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From: Eugene Lazutkin (eugene_at_[hidden])
Date: 2004-11-30 16:05:14

"Aaron W. LaFramboise" <aaronrabiddog51_at_[hidden]> wrote in message
> Aleksey Chernoraenko wrote:
> > IMO, the best GUI "framework" would be a *set* of separate, specific
> > libraries each of which
> > would provide good abstractions/algorithms in some specific gui-related
> > area:
> I think that any new GUI interfaces created that fail to make these
> items a priority in their design will share the fate of all traditional
> user-interface frameworks, being inappropriate for modern design, and
> doomed to obsoletion.

Just to revive discussion about GUI allow me to offer my 2c worth. (Sorry
for big post).

Let’s split GUI into two parts: G (2D graphics) and UI (user interface). :-)
G can be used without UI: printing, generation of metafiles (e.g.,
Postscript, SVG) or pixmaps/bitmaps. UI can be used without G, if only stock
components are used: simple dialog boxes.

Graphics requires following components to be implemented: canvas, graphics
primitives (shapes to describe geometric parameters, attributes to describe
visual parameters, clipping facilities), and 2D geometry.

User interface requires following components to be implemented: events,
windowing, layout facilities, and widgets/controls. Layout requires 2D
geometry. Widgets may require all listed components.

Now we want to make all these components as light-weight as possible for
performance reasons. Ideally they should be mapped 1-to-1 to facilities of
underlying platform, while preserving platform independence. I don’t think
it is productive to walk original Java way and implement all widgets in
terms of graphics primitives, nor implement graphics primitives in term of
pixel rasterizer.

What do we need from graphics? There are specific requirements imposed by

1) Zooming. All users want to rescale a drawing, e.g. making it fit in a
window, to drill down to see some details, and so on. Mapping from absolute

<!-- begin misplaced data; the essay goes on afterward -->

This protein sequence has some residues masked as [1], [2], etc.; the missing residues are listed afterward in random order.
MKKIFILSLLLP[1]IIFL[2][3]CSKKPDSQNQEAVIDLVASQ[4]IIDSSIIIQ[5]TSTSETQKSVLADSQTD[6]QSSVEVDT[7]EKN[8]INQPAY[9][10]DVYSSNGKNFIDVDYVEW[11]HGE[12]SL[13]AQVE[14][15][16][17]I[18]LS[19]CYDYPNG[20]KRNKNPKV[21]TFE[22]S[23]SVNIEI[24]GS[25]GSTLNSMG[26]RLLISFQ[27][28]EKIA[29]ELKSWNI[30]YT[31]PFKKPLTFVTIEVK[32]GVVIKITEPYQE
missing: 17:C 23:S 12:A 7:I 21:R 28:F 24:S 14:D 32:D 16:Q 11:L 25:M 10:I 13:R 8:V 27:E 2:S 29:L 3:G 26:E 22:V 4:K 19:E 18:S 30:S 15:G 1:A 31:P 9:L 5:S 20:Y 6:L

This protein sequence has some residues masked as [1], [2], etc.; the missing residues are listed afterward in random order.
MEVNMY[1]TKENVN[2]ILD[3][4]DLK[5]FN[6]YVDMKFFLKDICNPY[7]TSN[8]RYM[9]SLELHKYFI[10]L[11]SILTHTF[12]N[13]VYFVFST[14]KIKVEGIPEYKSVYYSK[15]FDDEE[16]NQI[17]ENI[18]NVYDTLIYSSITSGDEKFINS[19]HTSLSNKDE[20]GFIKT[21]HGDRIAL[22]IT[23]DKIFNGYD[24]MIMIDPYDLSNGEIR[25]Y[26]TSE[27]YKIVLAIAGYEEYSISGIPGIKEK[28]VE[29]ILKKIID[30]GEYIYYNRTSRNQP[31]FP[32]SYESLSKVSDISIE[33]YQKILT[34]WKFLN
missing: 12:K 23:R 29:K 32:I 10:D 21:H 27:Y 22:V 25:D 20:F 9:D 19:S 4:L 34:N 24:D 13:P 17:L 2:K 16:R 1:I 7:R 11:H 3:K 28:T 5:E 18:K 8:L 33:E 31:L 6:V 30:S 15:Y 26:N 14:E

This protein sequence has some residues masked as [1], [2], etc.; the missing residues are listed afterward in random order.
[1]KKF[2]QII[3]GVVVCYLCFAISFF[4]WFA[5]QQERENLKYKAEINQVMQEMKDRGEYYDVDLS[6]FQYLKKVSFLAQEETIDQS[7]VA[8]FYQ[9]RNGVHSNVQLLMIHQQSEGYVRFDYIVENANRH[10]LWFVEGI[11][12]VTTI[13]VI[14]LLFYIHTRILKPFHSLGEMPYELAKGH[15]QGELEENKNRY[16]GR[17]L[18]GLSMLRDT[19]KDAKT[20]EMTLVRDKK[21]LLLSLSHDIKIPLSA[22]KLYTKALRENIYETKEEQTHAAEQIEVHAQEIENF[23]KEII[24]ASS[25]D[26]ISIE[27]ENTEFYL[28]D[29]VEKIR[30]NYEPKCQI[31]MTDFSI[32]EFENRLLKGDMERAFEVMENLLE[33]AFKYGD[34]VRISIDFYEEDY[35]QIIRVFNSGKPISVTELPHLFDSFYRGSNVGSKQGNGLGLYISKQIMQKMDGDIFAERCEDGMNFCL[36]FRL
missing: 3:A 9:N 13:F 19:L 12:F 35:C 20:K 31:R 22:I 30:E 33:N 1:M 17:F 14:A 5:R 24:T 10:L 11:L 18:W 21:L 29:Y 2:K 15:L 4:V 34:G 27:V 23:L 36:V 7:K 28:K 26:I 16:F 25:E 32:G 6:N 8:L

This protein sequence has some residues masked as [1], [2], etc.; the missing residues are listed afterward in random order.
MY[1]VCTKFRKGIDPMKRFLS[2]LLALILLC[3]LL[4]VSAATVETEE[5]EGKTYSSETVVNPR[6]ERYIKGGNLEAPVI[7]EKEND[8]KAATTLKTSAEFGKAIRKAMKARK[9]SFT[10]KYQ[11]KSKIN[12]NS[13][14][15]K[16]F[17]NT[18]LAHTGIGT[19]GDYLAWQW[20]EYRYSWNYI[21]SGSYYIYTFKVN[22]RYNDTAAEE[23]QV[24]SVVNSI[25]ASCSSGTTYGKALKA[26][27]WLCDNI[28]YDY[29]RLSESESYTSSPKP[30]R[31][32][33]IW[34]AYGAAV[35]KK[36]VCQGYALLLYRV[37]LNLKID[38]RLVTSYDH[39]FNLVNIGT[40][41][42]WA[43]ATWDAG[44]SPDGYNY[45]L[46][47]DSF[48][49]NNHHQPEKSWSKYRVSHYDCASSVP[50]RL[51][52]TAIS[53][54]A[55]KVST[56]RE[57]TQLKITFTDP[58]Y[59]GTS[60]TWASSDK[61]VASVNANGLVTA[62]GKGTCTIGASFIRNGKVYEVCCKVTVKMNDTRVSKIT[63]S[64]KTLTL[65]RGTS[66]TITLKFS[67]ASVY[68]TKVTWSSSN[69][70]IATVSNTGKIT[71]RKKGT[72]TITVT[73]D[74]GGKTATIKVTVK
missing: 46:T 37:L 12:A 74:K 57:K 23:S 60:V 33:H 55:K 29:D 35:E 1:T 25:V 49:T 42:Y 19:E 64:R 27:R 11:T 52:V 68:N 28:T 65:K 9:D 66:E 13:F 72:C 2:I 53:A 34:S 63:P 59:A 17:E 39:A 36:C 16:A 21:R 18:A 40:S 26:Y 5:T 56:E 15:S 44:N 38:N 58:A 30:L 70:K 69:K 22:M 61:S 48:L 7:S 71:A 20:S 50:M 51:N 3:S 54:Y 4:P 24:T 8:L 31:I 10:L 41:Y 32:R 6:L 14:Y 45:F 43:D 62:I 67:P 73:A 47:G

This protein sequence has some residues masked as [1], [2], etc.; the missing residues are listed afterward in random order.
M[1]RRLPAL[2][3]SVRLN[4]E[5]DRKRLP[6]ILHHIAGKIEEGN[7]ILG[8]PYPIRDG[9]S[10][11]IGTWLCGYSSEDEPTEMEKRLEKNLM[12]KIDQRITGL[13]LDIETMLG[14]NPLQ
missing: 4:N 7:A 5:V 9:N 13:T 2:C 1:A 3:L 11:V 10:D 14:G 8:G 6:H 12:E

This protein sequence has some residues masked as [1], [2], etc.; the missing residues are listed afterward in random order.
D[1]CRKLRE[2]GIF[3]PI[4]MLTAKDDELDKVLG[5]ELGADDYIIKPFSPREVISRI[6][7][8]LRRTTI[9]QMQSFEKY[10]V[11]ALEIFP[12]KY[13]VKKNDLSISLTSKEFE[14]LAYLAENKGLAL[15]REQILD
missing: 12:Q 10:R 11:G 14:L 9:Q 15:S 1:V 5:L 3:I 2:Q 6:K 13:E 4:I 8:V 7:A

units (e.g., inches) to device units (e.g., pixels) is a kind of zooming as

2) Scrolling. It is useful for big drawings and usually goes in hand with
zooming. UI provides special controls for that: scroll bars. Variation on
scrolling is panning, when user can drag picture with mouse.

3) Picture regeneration. In a world of overlapping windows we have to
support a way to regenerate only damaged part of window. Typically it is
done with clipping and associated regions. Scrolling and panning is another
source of picture regeneration, when part of picture is moved somehow, and
the rest should be regenerated.

First order of business is 2D geometry. Following stuff is required:

1) Point. Simple 2D entity with X and Y components. In real life at least
two versions are required: integral (screen coordinates are integral) and
floating point (for precise calculations). Depending of task conversion
between them may require rounding off, ceil/ or floor operations.

Additional consideration: it may be integrated with more general geometric
toolkit, which may implement 2D and 3D points as well as N-dimensional

Additional consideration: point should play well with native
platform-dependent coordinate.

2) Rectangle. Again, two versions are required. A bunch of algorithms should
be implemented: intersection of 2 rectangles, bounding rectangle of two (or
more) rectangles and/or points, subtraction of two rectangles, test if there
is intersection between two rectangle, test if point is within a rectangle,
and so on. These algorithms are required to support interactivity (mouse),
and efficient screen regeneration, which is crucial for complex pictures.

Additional consideration: rectangle should play well with native
platform-dependent rectangle. There is a slight problem here: two most
popular platforms implement rectangles differently. MS Windows keeps 2
points, while X-Window keeps point and size. From my experience 2 points
representation is needed more frequently.

Additional consideration: usually integral rectangle doesn’t include its
left/bottom boundary. E.g., rectangle from (1,1) to (3,3) covers 4 pixels
only, not 9. This is convention used by MS Windows and X-Window.

3) Ordered collection of points (vector, list) to represent polylines and

4) Region. Most typically region is represented as (unordered) collection of
rectangles. It is used mostly for picture regeneration and complex clipping.
For performance reasons it is better to have such collection spatially

Additional consideration: region should play well with native
platform-dependent regions. Because region is relatively complex object,
which is used mostly in specific context, it may make sense to implement it
as a wrapper around native region. Facilities to extract/set clipping
from/to canvas should be provided.

Additional consideration: some native regions are implemented as collection